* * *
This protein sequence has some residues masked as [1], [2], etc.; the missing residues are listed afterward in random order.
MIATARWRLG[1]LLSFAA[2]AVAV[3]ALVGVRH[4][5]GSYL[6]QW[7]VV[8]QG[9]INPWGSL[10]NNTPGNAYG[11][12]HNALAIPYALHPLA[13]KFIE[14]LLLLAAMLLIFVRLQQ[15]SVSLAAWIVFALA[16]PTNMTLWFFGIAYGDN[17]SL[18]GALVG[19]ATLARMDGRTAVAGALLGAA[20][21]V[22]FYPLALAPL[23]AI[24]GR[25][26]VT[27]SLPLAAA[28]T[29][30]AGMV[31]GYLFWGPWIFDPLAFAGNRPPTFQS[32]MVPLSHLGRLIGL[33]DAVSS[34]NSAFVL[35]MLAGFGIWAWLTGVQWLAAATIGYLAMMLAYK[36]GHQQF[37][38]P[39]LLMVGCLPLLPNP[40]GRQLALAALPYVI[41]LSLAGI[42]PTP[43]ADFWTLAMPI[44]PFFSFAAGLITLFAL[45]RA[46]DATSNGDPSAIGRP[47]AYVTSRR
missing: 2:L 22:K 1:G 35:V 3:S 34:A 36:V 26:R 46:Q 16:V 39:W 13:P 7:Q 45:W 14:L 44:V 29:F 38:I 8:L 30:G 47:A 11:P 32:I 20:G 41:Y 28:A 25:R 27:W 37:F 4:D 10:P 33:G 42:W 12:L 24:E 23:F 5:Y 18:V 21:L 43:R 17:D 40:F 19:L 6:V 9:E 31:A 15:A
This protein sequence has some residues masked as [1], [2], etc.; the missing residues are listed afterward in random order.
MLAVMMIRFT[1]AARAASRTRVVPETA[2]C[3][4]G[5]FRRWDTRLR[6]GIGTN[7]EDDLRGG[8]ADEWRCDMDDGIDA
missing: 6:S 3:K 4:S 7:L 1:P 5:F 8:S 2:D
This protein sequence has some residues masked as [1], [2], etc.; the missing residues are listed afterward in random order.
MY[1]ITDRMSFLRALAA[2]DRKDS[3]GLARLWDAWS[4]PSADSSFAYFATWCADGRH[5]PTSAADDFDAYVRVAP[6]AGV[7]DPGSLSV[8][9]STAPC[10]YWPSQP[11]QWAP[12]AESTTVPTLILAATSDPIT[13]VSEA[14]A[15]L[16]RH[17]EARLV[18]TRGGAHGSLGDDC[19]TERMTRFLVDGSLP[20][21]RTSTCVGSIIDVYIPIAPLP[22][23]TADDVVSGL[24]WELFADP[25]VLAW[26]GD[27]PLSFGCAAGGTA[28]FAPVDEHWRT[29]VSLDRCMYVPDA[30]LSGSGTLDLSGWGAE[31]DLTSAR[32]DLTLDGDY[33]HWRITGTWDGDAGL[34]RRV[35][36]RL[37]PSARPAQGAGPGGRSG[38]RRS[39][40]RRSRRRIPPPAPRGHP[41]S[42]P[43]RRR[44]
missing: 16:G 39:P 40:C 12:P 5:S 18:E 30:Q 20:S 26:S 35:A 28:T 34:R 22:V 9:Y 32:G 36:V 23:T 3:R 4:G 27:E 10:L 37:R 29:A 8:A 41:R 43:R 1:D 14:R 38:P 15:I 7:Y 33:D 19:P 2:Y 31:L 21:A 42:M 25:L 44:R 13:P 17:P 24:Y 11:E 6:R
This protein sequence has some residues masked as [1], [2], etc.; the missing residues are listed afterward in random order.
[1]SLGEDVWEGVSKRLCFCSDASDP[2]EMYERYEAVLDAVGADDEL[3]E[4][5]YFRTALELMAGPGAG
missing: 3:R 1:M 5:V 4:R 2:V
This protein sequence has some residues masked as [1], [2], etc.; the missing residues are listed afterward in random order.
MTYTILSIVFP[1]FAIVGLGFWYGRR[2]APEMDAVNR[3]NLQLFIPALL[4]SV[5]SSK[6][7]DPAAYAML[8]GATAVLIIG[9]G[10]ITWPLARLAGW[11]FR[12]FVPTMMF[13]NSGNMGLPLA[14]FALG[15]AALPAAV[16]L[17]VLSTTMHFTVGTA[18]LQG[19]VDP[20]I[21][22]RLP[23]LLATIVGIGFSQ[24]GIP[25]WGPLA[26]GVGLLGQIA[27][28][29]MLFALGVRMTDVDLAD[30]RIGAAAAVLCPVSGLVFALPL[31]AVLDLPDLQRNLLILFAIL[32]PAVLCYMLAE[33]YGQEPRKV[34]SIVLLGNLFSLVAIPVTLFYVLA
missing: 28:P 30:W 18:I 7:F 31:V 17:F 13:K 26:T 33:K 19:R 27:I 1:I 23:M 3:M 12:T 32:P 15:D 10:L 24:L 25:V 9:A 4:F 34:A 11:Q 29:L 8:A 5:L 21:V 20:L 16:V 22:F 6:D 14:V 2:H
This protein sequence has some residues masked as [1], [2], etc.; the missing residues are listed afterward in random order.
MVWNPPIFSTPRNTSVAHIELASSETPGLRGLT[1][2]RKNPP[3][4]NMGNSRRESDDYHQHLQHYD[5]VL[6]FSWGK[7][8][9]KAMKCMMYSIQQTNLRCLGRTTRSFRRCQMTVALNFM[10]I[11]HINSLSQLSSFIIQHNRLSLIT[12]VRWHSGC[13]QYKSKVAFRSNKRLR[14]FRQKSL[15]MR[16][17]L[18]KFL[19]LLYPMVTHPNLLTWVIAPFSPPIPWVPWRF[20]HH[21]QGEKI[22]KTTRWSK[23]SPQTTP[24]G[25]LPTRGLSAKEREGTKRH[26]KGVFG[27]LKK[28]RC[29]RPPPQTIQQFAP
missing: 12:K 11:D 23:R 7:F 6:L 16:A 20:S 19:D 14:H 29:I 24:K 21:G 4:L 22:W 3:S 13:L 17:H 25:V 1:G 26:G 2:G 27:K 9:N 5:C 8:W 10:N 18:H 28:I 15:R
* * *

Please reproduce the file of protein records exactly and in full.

This protein sequence has some residues masked as [1], [2], etc.; the missing residues are listed afterward in random order.
MIATARWRLG[1]LLSFAA[2]AVAV[3]ALVGVRH[4][5]GSYL[6]QW[7]VV[8]QG[9]INPWGSL[10]NNTPGNAYG[11][12]HNALAIPYALHPLA[13]KFIE[14]LLLLAAMLLIFVRLQQ[15]SVSLAAWIVFALA[16]PTNMTLWFFGIAYGDN[17]SL[18]GALVG[19]ATLARMDGRTAVAGALLGAA[20][21]V[22]FYPLALAPL[23]AI[24]GR[25][26]VT[27]SLPLAAA[28]T[29][30]AGMV[31]GYLFWGPWIFDPLAFAGNRPPTFQS[32]MVPLSHLGRLIGL[33]DAVSS[34]NSAFVL[35]MLAGFGIWAWLTGVQWLAAATIGYLAMMLAYK[36]GHQQF[37][38]P[39]LLMVGCLPLLPNP[40]GRQLALAALPYVI[41]LSLAGI[42]PTP[43]ADFWTLAMPI[44]PFFSFAAGLITLFAL[45]RA[46]DATSNGDPSAIGRP[47]AYVTSRR
missing: 2:L 22:K 1:G 35:V 3:S 34:A 36:V 26:R 46:Q 16:V 39:W 13:P 7:Q 45:W 14:L 44:V 29:F 38:I 8:L 30:G 47:A 11:P 32:I 20:G 41:Y 28:A 25:R 27:W 37:F 4:D 10:P 33:G 42:W 12:L 24:E 23:F 5:Y 18:V 21:L 43:R 17:D 40:F 19:L 6:V 9:E 31:A 15:A
This protein sequence has some residues masked as [1], [2], etc.; the missing residues are listed afterward in random order.
MLAVMMIRFT[1]AARAASRTRVVPETA[2]C[3][4]G[5]FRRWDTRLR[6]GIGTN[7]EDDLRGG[8]ADEWRCDMDDGIDA
missing: 6:S 3:K 4:S 7:L 1:P 5:F 8:S 2:D
This protein sequence has some residues masked as [1], [2], etc.; the missing residues are listed afterward in random order.
MY[1]ITDRMSFLRALAA[2]DRKDS[3]GLARLWDAWS[4]PSADSSFAYFATWCADGRH[5]PTSAADDFDAYVRVAP[6]AGV[7]DPGSLSV[8][9]STAPC[10]YWPSQP[11]QWAP[12]AESTTVPTLILAATSDPIT[13]VSEA[14]A[15]L[16]RH[17]EARLV[18]TRGGAHGSLGDDC[19]TERMTRFLVDGSLP[20][21]RTSTCVGSIIDVYIPIAPLP[22][23]TADDVVSGL[24]WELFADP[25]VLAW[26]GD[27]PLSFGCAAGGTA[28]FAPVDEHWRT[29]VSLDRCMYVPDA[30]LSGSGTLDLSGWGAE[31]DLTSAR[32]DLTLDGDY[33]HWRITGTWDGDAGL[34]RRV[35][36]RL[37]PSARPAQGAGPGGRSG[38]RRS[39][40]RRSRRRIPPPAPRGHP[41]S[42]P[43]RRR[44]
missing: 16:G 39:P 40:C 12:P 5:S 18:E 30:Q 20:S 26:S 35:A 28:T 34:R 22:V 9:Y 32:G 36:V 23:T 3:R 4:G 27:E 10:L 37:R 29:A 8:A 41:R 43:R 1:D 14:R 38:P 15:I 7:Y 33:D 19:P 2:Y 31:L 21:A 42:M 25:L 44:R 13:P 17:P 24:Y 11:E 6:R
This protein sequence has some residues masked as [1], [2], etc.; the missing residues are listed afterward in random order.
[1]SLGEDVWEGVSKRLCFCSDASDP[2]EMYERYEAVLDAVGADDEL[3]E[4][5]YFRTALELMAGPGAG
missing: 3:R 1:M 5:V 4:R 2:V
This protein sequence has some residues masked as [1], [2], etc.; the missing residues are listed afterward in random order.
MTYTILSIVFP[1]FAIVGLGFWYGRR[2]APEMDAVNR[3]NLQLFIPALL[4]SV[5]SSK[6][7]DPAAYAML[8]GATAVLIIG[9]G[10]ITWPLARLAGW[11]FR[12]FVPTMMF[13]NSGNMGLPLA[14]FALG[15]AALPAAV[16]L[17]VLSTTMHFTVGTA[18]LQG[19]VDP[20]I[21][22]RLP[23]LLATIVGIGFSQ[24]GIP[25]WGPLA[26]GVGLLGQIA[27][28][29]MLFALGVRMTDVDLAD[30]RIGAAAAVLCPVSGLVFALPL[31]AVLDLPDLQRNLLILFAIL[32]PAVLCYMLAE[33]YGQEPRKV[34]SIVLLGNLFSLVAIPVTLFYVLA
missing: 28:P 30:W 18:I 7:F 31:V 17:F 13:K 26:T 33:K 19:R 27:I 1:I 23:M 3:M 12:T 32:P 15:D 10:L 24:L 25:V 9:A 4:F 34:A 11:Q 29:L 8:A 5:L 21:V 20:L 16:V 22:F 6:D 14:V 2:H
This protein sequence has some residues masked as [1], [2], etc.; the missing residues are listed afterward in random order.
MVWNPPIFSTPRNTSVAHIELASSETPGLRGLT[1][2]RKNPP[3][4]NMGNSRRESDDYHQHLQHYD[5]VL[6]FSWGK[7][8][9]KAMKCMMYSIQQTNLRCLGRTTRSFRRCQMTVALNFM[10]I[11]HINSLSQLSSFIIQHNRLSLIT[12]VRWHSGC[13]QYKSKVAFRSNKRLR[14]FRQKSL[15]MR[16][17]L[18]KFL[19]LLYPMVTHPNLLTWVIAPFSPPIPWVPWRF[20]HH[21]QGEKI[22]KTTRWSK[23]SPQTTP[24]G[25]LPTRGLSAKEREGTKRH[26]KGVFG[27]LKK[28]RC[29]RPPPQTIQQFAP
missing: 12:K 11:D 23:R 7:F 6:L 16:A 20:S 19:D 14:H 29:I 24:K 21:G 4:L 22:W 3:S 13:L 17:H 25:V 1:G 26:G 2:G 27:K 9:N 5:C 8:W 10:N 18:H 28:I 15:R